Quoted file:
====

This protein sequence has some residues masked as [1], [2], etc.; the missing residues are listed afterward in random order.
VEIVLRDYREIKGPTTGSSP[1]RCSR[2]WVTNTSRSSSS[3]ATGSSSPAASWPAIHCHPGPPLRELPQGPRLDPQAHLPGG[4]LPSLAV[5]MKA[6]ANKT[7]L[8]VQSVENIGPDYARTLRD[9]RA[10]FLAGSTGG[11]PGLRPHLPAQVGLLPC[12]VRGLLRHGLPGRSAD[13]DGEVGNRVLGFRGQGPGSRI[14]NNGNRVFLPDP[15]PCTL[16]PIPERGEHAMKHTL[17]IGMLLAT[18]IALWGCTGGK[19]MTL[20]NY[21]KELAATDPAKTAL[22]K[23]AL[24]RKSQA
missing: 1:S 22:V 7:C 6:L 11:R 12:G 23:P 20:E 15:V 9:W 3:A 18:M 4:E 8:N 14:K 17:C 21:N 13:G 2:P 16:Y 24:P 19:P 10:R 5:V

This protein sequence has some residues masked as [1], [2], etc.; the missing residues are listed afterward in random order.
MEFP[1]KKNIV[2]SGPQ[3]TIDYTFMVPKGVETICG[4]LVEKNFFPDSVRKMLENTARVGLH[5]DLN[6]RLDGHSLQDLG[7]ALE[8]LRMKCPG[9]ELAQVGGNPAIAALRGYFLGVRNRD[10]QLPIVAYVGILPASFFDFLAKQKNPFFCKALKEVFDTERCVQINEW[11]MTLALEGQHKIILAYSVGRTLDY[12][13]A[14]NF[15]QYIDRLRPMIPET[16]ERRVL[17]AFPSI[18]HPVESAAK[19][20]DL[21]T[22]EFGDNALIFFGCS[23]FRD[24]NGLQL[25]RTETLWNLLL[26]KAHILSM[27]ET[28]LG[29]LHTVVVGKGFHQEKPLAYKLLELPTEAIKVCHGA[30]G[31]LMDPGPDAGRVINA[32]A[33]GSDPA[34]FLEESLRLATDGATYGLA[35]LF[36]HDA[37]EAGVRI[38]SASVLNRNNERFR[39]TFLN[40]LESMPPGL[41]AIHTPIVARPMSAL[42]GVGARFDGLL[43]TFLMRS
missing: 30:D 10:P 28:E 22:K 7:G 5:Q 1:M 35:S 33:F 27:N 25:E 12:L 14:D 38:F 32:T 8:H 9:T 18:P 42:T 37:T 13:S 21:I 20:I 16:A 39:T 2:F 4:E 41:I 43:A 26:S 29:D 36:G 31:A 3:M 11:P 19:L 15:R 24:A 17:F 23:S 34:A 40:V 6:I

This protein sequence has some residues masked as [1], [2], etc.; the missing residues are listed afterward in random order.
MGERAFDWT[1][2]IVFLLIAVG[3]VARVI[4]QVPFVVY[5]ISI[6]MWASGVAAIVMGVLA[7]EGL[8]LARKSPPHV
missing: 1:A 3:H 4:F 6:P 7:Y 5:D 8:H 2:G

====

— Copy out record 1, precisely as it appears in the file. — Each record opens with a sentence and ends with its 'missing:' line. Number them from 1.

This protein sequence has some residues masked as [1], [2], etc.; the missing residues are listed afterward in random order.
VEIVLRDYREIKGPTTGSSP[1]RCSR[2]WVTNTSRSSSS[3]ATGSSSPAASWPAIHCHPGPPLRELPQGPRLDPQAHLPGG[4]LPSLAV[5]MKA[6]ANKT[7]L[8]VQSVENIGPDYARTLRD[9]RA[10]FLAGSTGG[11]PGLRPHLPAQVGLLPC[12]VRGLLRHGLPGRSAD[13]DGEVGNRVLGFRGQGPGSRI[14]NNGNRVFLPDP[15]PCTL[16]PIPERGEHAMKHTL[17]IGMLLAT[18]IALWGCTGGK[19]MTL[20]NY[21]KELAATDPAKTAL[22]K[23]AL[24]RKSQA
missing: 1:S 22:V 7:C 6:L 11:R 12:G 23:P 20:E 15:V 9:W 3:A 18:M 4:E 8:N 14:K 17:C 21:N 13:G 2:P 16:Y 24:P 19:P 10:R 5:V